Chris Paul attends an entertaining double bill Ballet Cymru performance of Cold Rolling & Tir at the Riverfront, Newport.
As you would probably expect from a double bill, the two distinct works forming Cold Rolling /Tir are contrasting. Despite these contrasts of both style and content, there is a clear thematic connection. These pieces tell a story of Wales and the resilience and ingenuity of her people. This is compelling and original dance from a company prepared to take risks, integrating dance, video, and live music (from Wales’ very own Cerys Matthews).
For those unfamiliar with the intricacies of the steelmaking process, the title Cold Rolling is a description of a mechanical process that takes place when making sheet steel. Originally a site-
The sole narrative is that of production and the exploitation of labour. Cranked up against a soundtrack of mechanical noise, part-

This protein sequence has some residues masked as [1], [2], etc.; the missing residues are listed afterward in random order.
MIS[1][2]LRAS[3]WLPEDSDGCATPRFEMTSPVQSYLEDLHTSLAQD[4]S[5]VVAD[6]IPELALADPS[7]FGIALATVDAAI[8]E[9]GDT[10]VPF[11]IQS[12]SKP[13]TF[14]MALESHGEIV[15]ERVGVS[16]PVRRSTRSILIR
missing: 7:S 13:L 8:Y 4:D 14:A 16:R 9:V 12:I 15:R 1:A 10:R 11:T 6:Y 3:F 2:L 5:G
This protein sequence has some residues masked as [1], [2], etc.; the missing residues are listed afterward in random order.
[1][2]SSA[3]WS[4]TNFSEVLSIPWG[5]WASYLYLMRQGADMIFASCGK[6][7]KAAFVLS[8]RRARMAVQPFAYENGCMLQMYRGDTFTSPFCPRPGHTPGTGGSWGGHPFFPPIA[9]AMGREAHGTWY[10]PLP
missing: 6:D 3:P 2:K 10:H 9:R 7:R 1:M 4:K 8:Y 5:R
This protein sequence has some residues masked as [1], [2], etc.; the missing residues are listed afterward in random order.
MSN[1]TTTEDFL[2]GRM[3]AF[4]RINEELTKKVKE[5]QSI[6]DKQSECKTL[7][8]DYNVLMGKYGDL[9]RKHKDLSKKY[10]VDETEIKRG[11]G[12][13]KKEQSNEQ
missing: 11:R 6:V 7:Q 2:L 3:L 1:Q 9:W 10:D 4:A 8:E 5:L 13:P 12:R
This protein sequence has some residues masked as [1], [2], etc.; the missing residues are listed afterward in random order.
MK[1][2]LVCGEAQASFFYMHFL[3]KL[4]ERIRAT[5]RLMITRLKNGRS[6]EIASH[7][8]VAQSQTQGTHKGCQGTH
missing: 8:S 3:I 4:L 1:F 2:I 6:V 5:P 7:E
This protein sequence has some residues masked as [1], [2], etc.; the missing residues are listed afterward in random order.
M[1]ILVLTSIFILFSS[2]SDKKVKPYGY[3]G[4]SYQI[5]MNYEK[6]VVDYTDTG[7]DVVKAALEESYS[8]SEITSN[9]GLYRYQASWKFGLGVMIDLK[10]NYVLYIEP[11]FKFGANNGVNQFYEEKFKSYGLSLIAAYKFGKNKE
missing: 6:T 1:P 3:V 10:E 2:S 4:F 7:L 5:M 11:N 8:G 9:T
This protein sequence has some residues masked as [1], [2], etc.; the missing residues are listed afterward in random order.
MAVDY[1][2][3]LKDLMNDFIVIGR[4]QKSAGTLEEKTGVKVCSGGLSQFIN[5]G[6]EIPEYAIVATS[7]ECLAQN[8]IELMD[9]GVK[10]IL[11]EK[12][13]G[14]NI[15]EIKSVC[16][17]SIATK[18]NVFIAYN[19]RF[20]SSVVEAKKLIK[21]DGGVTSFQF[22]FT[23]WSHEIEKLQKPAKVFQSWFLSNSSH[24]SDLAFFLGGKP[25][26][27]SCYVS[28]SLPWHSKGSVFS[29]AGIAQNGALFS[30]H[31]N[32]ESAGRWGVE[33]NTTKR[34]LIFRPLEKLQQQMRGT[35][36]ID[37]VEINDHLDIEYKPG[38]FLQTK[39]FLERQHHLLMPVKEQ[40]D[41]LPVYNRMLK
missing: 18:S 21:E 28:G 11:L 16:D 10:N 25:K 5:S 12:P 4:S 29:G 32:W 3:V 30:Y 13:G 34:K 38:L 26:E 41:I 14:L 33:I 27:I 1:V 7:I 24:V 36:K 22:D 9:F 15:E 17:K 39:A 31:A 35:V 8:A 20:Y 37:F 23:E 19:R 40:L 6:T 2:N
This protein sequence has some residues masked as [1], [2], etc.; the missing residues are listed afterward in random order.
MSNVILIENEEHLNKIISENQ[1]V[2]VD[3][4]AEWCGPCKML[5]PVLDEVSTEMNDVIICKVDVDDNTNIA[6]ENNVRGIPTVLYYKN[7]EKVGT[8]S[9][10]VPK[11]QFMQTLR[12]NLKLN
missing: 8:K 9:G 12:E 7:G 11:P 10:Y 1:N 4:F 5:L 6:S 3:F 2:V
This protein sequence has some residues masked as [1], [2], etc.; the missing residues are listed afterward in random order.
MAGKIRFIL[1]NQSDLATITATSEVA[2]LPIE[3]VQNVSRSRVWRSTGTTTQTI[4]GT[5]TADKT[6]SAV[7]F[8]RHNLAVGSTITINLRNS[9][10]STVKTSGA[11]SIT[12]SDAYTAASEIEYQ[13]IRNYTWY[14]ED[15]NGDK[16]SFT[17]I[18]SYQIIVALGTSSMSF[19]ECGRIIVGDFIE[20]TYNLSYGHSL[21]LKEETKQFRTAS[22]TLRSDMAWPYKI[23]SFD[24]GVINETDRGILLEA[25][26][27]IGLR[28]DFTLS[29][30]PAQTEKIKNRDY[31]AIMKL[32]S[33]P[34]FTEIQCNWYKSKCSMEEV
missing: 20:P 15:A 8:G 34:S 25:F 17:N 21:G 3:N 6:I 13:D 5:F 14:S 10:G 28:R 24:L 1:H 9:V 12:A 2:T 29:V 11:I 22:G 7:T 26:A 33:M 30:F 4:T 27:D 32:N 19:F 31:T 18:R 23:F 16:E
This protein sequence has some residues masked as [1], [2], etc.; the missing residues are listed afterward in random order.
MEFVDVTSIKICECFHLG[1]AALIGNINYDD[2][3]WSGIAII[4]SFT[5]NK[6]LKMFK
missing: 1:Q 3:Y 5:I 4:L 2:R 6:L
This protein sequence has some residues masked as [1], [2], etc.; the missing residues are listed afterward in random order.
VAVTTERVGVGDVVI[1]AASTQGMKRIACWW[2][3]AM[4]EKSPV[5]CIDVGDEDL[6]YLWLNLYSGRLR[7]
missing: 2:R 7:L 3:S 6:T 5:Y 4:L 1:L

Tir (Welsh for Land) is a warmer affair, offering more textured and complex dance sequences exploring similar themes, but this time from the inside out. Inspired by Cerys Matthews’ album of the same name, Tir is really a collection of Welsh folk songs, going back some 300 years, set to dance. Welsh culture has been subject to revision, and often oppression and erasure over the centuries, and these songs are vivid portals to a culture defined and transformed through the industrial revolution. Often humorous, sometimes bi-
In placing such contrasting pieces on the same bill, Ballet Cymru uses the legacy of Wales’ industrial architecture, and popular culture, to tell in part the story of Wales. It is a sad story, one of harsh economic exploitation and social immobility, but a story made hopeful because of a resilient and inclusive Welsh culture that speaks its own languages, to invent and reinvent itself. Wales can be thankful that in Ballet Cymru we have a company both sufficiently prepared and skilful to tell this complex story from diverse sources, with such moving and creative conviction.
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Chris Paul has written a variety of articles for Wales Arts Review.